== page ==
|La MaMa will present Indalo
Artists in "Seguiriya, the Heart Beats," a Flamenco Butoh ritual drama
conceived and directed by Shigeko Suga, from April 25 to June 12. Seguiriya is
an Andalucian Flamenco rhythm that is a part of more dramatic melodies leading
to the sound of heart beats. In this work, it expresses the inner dialogue of
a woman who suffers from stroke, who was once a flamenco dancer with great passion
The dramatic situation
of this interdisciplinary work is somewhat reminiscent of "Wings"
by Arthur Kopit, a play in which the stroke victim was a wing-walker. In fact,
director Shigeko Suga attests that Kopit's play was inspiring and provocative
to her. The words are mostly sung or chanted in "Seguiriya, the Heart Beats,"
and drawn not from Kopit's play but from traditional Andalusian flamenco lyrics
and words of Suga's own mother, who was a stroke sufferer.
The work is performed primarily
by Mieko Seto as pre-stroke dancer and Naomi Shibata as the woman deprived
of life. They are supported by the ensemble of: Minouche Waring, Kumi Kuwahata,
Aundré Chin, Bret Boyle, Lisa Ann Williamson, Antonio Cerezo and Mitsunari
Sakamoto, who play various roles surrounding the woman. Flamenco music and
chants will be performed by Cristian Puig. Set is by Jun Maeda, costumes
are by Denise Greber and include traditional Flamenco costumes. Stage Manager
is Kaori Fujiyabu.
Shigeko Suga is a member
of La MaMa's Great Jones Repertory Company and a noteworthy Flamenco dancer
in her own right. Since 1991, she has been pushing the Flamenco envelope
by melding it with Japanese dance forms and classic plays in a succession
of ingenious concept pieces. She adapted Genet's "The Maids" into a Flamenco story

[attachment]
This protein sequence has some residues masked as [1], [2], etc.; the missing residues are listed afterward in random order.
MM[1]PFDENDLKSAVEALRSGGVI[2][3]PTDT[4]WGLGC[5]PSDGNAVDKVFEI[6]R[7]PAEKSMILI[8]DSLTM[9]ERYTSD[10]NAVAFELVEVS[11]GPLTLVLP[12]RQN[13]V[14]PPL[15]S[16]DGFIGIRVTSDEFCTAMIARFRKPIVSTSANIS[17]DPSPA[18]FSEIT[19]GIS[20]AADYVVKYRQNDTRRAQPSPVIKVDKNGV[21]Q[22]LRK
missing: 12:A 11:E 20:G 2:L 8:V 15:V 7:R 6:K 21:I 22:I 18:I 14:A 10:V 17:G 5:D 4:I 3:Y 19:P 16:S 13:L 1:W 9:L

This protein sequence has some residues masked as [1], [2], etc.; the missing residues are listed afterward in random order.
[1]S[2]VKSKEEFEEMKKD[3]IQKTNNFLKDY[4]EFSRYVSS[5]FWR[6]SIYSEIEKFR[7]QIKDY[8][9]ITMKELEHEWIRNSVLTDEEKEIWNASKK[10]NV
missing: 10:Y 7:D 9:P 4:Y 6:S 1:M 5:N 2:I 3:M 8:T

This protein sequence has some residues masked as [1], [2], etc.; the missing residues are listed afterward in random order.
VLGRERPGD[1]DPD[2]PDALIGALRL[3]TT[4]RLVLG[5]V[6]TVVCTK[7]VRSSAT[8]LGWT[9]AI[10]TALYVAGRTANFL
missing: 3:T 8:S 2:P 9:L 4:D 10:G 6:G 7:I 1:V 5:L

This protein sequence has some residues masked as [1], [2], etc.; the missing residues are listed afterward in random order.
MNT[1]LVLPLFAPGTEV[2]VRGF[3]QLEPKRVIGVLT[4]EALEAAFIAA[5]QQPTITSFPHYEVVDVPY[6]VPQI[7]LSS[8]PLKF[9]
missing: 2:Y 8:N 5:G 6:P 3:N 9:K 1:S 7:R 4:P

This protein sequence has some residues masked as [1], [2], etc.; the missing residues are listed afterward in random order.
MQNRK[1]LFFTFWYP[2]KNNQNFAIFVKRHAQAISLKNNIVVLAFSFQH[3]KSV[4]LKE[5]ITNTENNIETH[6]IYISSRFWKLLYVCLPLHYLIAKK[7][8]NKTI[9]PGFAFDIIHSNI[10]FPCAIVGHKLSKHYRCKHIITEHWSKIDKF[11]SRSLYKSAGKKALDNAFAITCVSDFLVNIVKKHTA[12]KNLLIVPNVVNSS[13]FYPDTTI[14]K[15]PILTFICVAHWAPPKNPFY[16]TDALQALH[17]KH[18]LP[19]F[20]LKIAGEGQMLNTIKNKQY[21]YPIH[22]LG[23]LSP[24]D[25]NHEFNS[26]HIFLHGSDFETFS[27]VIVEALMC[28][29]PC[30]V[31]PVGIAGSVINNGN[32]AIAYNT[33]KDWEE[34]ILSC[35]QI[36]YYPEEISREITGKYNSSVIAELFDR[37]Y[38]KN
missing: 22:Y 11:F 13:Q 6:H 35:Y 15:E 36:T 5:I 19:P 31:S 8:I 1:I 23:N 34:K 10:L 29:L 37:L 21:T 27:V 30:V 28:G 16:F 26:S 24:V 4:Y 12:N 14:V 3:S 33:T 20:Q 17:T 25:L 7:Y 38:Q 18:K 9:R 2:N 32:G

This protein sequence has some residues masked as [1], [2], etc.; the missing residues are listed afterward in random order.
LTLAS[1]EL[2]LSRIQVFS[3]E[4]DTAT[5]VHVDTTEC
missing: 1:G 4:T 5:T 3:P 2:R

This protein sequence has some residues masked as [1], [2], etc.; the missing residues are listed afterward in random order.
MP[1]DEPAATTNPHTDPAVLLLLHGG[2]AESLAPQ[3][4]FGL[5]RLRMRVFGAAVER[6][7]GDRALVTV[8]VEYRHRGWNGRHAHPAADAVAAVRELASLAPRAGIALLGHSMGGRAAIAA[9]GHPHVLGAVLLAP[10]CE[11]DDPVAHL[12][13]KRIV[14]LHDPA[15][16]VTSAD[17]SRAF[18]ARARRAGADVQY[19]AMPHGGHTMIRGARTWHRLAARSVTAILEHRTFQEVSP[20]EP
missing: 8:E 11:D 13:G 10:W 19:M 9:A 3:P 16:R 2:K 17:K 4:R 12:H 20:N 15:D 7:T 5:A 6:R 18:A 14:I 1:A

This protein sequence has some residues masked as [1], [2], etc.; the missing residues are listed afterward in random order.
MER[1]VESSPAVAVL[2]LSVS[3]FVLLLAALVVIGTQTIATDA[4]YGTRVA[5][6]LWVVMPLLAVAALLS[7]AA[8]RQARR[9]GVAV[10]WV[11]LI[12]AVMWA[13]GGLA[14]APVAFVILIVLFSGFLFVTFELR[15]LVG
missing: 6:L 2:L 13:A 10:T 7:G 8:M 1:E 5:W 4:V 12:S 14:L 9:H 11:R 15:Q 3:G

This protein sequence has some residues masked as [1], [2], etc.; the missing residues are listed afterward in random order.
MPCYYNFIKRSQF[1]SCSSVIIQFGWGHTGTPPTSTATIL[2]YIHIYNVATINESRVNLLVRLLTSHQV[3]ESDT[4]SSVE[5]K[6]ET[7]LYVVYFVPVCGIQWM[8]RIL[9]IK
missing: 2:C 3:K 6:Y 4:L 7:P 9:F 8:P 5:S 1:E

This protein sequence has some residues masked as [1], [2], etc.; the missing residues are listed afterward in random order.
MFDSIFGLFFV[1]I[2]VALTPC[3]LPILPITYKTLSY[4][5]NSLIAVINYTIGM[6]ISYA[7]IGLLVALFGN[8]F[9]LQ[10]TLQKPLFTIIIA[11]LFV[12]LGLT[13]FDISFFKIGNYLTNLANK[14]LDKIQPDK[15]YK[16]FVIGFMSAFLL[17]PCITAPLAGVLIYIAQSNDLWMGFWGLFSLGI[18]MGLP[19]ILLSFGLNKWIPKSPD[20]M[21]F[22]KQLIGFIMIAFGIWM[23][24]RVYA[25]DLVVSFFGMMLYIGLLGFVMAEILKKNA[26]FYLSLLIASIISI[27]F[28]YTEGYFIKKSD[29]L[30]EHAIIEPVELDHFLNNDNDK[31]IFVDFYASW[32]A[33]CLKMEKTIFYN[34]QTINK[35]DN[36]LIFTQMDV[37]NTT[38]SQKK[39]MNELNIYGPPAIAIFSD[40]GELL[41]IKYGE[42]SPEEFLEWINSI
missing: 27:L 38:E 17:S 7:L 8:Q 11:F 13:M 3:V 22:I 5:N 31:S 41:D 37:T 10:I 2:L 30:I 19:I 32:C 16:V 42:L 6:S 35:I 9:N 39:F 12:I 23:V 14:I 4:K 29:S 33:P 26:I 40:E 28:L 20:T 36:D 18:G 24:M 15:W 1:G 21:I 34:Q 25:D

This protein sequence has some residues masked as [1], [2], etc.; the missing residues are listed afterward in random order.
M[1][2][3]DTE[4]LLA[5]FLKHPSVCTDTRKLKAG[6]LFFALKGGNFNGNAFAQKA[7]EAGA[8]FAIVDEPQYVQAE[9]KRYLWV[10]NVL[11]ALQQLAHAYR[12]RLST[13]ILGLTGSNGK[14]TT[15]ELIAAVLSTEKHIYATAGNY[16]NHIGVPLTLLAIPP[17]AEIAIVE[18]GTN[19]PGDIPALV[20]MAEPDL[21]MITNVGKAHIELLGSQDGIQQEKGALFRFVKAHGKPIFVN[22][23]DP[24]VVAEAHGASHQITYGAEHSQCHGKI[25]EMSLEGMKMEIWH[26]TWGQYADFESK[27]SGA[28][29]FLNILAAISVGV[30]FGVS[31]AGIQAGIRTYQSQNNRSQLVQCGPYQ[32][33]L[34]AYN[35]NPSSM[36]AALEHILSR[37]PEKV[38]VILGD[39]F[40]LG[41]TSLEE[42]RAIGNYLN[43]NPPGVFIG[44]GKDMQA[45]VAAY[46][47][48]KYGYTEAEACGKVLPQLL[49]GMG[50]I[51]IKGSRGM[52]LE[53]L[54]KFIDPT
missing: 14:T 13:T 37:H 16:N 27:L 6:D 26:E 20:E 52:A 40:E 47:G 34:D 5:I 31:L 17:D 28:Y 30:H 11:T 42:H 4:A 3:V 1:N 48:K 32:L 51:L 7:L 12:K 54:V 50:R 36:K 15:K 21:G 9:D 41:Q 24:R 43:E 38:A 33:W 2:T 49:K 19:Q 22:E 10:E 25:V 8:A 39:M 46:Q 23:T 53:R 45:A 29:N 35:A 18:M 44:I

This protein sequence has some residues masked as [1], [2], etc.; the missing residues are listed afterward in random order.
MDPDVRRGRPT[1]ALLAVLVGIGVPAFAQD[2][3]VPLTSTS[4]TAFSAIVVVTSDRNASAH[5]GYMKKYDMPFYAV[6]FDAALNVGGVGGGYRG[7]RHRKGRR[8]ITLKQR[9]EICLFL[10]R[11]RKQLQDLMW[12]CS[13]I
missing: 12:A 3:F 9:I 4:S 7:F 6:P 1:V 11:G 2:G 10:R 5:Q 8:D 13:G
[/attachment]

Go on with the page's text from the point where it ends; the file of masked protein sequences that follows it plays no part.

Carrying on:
at The Kitchen in 1991; the production was subsequently presented as part of
the International Tollwood Festival in Munich in 1998. She adapted Genet's "Le
Balcon" into a Flamenco story at La MaMa in 1992, featuring the late Maria
Alba in her final performance. The New York Times (Jennifer Dunning) wrote,
"There cannot have been many flamenco-Butoh stagings of the plays of Jean
Genet. But Shigeko Suga, a member of La MaMa's Great Jones Repertory Company,
proved that it can be done....Every bit of the stage space is used imaginatively.
And the actors are persuasive."
In 1995, Suga directed
her "Sotoba Komachi, Teatro Flamenco y Butoh" in Mexico City, featuring
Maria Elena Anaya. The piece was an adaptation of Yukio Mishima's play about
a bag lady and the young poet who falls in love with her ("Sotoba Komachi",
part of his "Five Modern Noh Plays"), interpreted through a mixture
of Spanish Flamenco, Japanese Butoh and Samurai Sword Movements. It was subsequently
presented by La MaMa. In 1997 at La MaMa, she choreographed Las Flamencas Oriental:
CoCo Girls in "Pasando," an evening of steamy, sexy, Spanish dance
designed to evoke a traditional Andalusian nightclub.
Her last work was "Shiku-Hakku,
The Eight Sufferings" (La MaMa, 2000), a work based on Japanese Buddhist
legends. Jack Anderson (New York Times) wrote, "Flamenco, Butoh, African
and tap and modern dance were skillfully combined with speech and acting"
and Ryo Abe wrote in OCS News, "In spite of its heavy subject, Shigeko
Suga's direction with humor led the spectators into laughter."
Suga has acted in La MaMa's
"Mythos Oedipus" as Hera and in the Serban/Swados "The Trojan
Women" as Hecuba. Her teachers included (Butoh) Natso Nakajima and Ushio
Amagtatsu of San Kai Juku and (Flamenco) Maria Alba. She is also a member of
Pan Asian Rep, Yara Arts Group, Theatre Dionysus and Los Danzantes Spanish